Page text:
Music Curriculum Plan

Why are we teaching a knowledge-rich curriculum; how is it different?

Our curriculum is 'knowledge-rich' in two specific ways:

1) there is a strong emphasis on music theory, reinforced with practical exercises

2) there is a focus on listening to, and learning about, western classical music.


Why are we teaching this content?

  • We focus on music theory because:

  • it increases musical literacy, and better enables pupils to take part in extracurricular activities

  • it enables pupils to make faster progress should they decide to engage with instrumental and vocal lessons, and improves the likelihood that the pupil will persevere with that study for longer

  • it provides a body of knowledge which pupils could later manipulate to create their own compositions

  • We focus on the western classical tradition because:

  • we believe that it’s important to introduce pupils to material with which they are not yet familiar

  • it gives a reference point for composition in multiple styles

Why are we teaching it in this order? 

Music theory is a hierarchical subject, so the sequencing of theoretical material is very important. We teach the material in the published order, so that pupils can progress quickly more easily, and so that the correct grounding is in place before tackling more complicated material.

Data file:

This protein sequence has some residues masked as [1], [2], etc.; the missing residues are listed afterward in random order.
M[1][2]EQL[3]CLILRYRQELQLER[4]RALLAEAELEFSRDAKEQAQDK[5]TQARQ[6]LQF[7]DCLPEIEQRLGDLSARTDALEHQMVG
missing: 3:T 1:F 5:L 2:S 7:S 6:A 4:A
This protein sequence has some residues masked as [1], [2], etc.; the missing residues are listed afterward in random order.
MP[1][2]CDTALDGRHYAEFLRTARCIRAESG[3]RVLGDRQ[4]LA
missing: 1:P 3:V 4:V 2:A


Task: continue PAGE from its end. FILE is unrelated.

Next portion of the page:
The chosen pieces of music are sequenced to correlate with the expanding domain of music theory, usually aligned with the new theoretical material being introduced.


What do pupils need to remember and be able to do in this subject? 

Pupils need to be able to retain and recall enough knowledge of music theory in order to respond to musical output in musical terms. For example:

  • to listen to a piece of music and be able to answer questions about it with appropriate terminology

  • to be able to respond to musical scores through clapping, singing and playing

  • to be able to able to answer theoretical questions about musical scores

What methods do we use to help pupils secure this knowledge in long-term memory? 

Some examples of how we achieve this are listed below. It is crucial to note that this is not a tick list and not all of these (or perhaps any of them) will be observed in a given lesson. The science teachers will use these as appropriate to the context of what they are teaching.

  • Shed loads of practice (SLOP)

  • Retrieval practice of material from earlier in the expanding domain

  • Low stakes quizzing

  • Summative assessments

  • Call and response

  • Practical exercises to reinforce theory